Moreover, it is super expensive with their 'data processed' based pricing. It actually costs more than $1 to run a single query on a database of 30 GB. So it will cost $300,000 to power my analytics app with 10,000 queries a day. This cost will further skyrocket if your database size is anywhere near a terabyte.
Keep in mind that you only pay for the columns you query. The Wikipedia table as a whole is 35GB, but if you only query one column, it might only need to scan a couple of GB. If you can limit the columns you are querying, you can save a lot of money.
If you have a high-traffic analytics app, it would probably make sense to cache some of the materialized results, which are usually orders of magnitude smaller than the source data. BigQuery supports writing its output to another table, but it would probably be even faster for you to cache these results client-side.
It's Analytics, not an online database for website authentication or something.
It competes with datawarehouse solutions where the typical reporting models involves submitting a job, waiting an hour and then getting a report.
I'd expect a lot of the most useful applications running on this will use queries that take many minutes (if not hours) to complete.
I work in Business Intelligence and anything over 5 seconds to return a typical (eg: year to date/daily sales) report is unacceptable by my standards.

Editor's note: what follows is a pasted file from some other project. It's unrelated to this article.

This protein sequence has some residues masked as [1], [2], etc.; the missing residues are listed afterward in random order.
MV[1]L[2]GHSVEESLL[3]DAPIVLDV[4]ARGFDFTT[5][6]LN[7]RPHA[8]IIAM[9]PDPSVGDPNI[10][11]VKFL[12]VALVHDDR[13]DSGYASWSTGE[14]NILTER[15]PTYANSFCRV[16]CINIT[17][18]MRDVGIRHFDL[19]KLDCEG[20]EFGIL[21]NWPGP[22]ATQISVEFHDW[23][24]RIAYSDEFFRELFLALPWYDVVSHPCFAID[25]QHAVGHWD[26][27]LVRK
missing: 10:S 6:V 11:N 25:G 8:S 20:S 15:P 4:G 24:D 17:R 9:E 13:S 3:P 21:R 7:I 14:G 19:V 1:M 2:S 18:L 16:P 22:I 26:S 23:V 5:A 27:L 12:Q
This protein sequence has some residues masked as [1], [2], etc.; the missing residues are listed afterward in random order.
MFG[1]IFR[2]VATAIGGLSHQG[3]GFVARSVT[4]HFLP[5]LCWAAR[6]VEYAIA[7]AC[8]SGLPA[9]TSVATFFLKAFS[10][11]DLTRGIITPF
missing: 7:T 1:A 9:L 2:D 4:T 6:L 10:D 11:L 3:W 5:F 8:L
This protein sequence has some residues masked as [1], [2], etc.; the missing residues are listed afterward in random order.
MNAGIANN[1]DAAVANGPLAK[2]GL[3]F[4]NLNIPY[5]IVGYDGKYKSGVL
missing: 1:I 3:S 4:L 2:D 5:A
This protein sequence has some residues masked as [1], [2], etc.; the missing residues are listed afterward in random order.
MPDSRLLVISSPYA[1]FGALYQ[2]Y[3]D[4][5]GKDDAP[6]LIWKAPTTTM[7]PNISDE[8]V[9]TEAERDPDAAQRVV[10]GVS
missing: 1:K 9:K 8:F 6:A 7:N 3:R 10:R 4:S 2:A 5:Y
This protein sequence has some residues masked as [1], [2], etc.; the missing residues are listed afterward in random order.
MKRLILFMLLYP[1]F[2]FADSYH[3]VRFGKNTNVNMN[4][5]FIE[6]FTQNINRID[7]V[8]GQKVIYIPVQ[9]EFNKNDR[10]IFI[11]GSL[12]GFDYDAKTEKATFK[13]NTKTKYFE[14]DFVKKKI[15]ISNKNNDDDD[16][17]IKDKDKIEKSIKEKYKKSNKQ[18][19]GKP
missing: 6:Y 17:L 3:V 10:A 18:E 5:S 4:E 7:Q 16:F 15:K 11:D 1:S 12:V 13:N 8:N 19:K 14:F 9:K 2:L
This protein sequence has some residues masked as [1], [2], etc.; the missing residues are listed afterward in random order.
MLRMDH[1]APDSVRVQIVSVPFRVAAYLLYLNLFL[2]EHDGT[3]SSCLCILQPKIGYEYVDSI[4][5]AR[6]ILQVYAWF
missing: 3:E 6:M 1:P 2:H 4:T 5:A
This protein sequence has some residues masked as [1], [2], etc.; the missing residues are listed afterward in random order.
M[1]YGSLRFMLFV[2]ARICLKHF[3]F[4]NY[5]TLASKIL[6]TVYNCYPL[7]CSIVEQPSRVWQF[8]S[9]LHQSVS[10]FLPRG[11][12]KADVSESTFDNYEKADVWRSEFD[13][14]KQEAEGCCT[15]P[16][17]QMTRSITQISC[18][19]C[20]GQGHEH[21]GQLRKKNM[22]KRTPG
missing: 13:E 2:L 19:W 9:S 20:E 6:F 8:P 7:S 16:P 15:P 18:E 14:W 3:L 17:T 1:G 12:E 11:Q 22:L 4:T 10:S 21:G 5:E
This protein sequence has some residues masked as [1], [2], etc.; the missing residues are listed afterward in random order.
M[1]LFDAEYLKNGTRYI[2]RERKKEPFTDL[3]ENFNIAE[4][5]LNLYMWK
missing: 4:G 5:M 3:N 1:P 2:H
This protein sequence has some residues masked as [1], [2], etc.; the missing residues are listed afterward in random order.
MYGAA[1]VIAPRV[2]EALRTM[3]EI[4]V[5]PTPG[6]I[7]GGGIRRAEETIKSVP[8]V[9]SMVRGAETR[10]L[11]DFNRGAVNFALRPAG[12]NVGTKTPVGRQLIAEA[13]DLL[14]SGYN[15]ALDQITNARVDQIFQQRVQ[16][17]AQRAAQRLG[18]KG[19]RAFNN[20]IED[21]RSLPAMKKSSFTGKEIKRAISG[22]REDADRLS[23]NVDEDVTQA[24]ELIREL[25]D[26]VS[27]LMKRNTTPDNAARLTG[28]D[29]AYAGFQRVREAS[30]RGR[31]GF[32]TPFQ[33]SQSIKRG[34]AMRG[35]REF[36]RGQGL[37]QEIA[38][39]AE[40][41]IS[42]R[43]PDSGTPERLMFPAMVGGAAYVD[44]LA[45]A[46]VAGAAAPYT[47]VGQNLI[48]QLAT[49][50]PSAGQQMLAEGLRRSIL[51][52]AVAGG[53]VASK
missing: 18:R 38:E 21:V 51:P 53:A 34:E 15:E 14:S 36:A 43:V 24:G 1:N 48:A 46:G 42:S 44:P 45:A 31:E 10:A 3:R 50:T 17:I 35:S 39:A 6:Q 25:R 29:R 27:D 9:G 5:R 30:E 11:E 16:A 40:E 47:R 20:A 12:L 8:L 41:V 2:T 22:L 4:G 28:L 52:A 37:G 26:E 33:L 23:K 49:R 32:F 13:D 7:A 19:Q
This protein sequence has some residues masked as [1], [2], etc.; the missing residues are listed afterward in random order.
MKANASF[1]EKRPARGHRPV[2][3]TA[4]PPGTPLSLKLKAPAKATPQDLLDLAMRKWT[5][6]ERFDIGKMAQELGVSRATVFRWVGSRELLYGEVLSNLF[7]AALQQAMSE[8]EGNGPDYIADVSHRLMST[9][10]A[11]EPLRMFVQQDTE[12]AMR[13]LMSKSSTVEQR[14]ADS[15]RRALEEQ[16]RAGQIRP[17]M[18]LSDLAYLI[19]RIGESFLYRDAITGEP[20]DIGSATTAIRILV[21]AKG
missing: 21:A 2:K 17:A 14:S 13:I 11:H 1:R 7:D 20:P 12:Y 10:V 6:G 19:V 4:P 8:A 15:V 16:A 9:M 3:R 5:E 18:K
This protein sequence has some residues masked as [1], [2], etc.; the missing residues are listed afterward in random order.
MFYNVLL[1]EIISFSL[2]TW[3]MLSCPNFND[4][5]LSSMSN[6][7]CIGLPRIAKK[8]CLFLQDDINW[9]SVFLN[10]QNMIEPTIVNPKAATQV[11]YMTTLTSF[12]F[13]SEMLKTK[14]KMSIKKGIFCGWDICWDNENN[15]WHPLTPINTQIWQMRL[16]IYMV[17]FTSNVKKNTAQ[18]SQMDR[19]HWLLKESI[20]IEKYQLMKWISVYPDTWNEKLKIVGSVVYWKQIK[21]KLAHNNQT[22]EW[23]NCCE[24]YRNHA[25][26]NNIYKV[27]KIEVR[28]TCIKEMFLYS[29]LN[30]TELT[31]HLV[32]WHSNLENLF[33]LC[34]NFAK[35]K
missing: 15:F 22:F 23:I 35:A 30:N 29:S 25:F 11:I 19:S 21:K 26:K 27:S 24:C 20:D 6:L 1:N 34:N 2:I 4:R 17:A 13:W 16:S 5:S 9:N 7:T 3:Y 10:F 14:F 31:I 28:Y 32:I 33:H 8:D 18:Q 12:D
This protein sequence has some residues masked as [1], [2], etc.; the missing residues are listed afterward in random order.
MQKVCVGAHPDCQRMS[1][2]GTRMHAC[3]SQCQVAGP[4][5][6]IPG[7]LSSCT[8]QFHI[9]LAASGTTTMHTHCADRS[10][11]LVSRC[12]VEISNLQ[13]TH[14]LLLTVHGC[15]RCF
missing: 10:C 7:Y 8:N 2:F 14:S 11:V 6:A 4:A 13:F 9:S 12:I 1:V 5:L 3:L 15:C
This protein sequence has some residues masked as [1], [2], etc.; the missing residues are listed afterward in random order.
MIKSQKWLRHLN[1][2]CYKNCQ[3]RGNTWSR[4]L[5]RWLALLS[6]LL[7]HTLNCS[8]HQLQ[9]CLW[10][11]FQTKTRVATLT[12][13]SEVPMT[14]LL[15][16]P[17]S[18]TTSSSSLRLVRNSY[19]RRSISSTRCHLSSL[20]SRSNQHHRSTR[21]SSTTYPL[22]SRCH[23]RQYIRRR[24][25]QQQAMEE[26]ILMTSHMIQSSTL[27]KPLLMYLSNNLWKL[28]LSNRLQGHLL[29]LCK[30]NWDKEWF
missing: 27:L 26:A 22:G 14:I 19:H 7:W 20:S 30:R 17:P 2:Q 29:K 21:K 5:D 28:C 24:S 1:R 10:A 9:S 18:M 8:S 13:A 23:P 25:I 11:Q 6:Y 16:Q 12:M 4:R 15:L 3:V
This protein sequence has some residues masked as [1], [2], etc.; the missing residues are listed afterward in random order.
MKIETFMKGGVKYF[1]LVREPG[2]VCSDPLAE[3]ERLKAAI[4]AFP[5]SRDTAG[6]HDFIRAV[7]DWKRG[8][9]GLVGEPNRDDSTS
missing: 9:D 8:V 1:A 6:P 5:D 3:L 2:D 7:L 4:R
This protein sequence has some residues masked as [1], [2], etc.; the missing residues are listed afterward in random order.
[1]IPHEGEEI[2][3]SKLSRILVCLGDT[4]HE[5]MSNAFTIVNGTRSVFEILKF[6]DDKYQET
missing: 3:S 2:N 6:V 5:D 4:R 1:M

Could you perhaps go I to more detail as to the definition of 'job' in your post? Are we talking about giant year end actuarial runs here or something like that?
BigQuery allows you to explore the data without the pain of setting up your star schemas upfront. Think of it this way: you've got XXX Tb of log data, and you have a new question you want to ask it. At this point, you're heading back to Map-Reduce, or Pig/Hive, etc. BigQuery is based on Google's Dremel (check the paper, great read), and has all the operational + performance learnings from wide deployment at Google. Type in your "SQL like" query and BQ takes care of all the rest.. within an order of seconds.
tl;dr: you're comparing apples and oranges.
For example, find the original source of all users who bought more than 6 different items over any 6 week period during the last 5 years, then find every web page loaded by IPs form the same subnet as those users in the same time periods.
That's like complaining a F-22 take a lot longer to start than a motorbike. It's completely true in every way, and yet not something who uses either of them care about.
Simple selects from Wikipedia are a nice demo for this, nothing more.
Unfortunately it's not that interesting as it holds just the revision history. Earlier this week I was contemplating on writing a script to import the entire Wikipedia dataset into BigQuery. Has anyone else already done this or be interested in such a script?
Anyone know what powers this? Is this custom SQL optimization on top of BigTable and/or Map Reduce?
It can reduce the disk (& therefore more importantly, cache) space requirements of the materialised views you otherwise have to maintain with a product like Cassandra (which is still ACE! IMHO).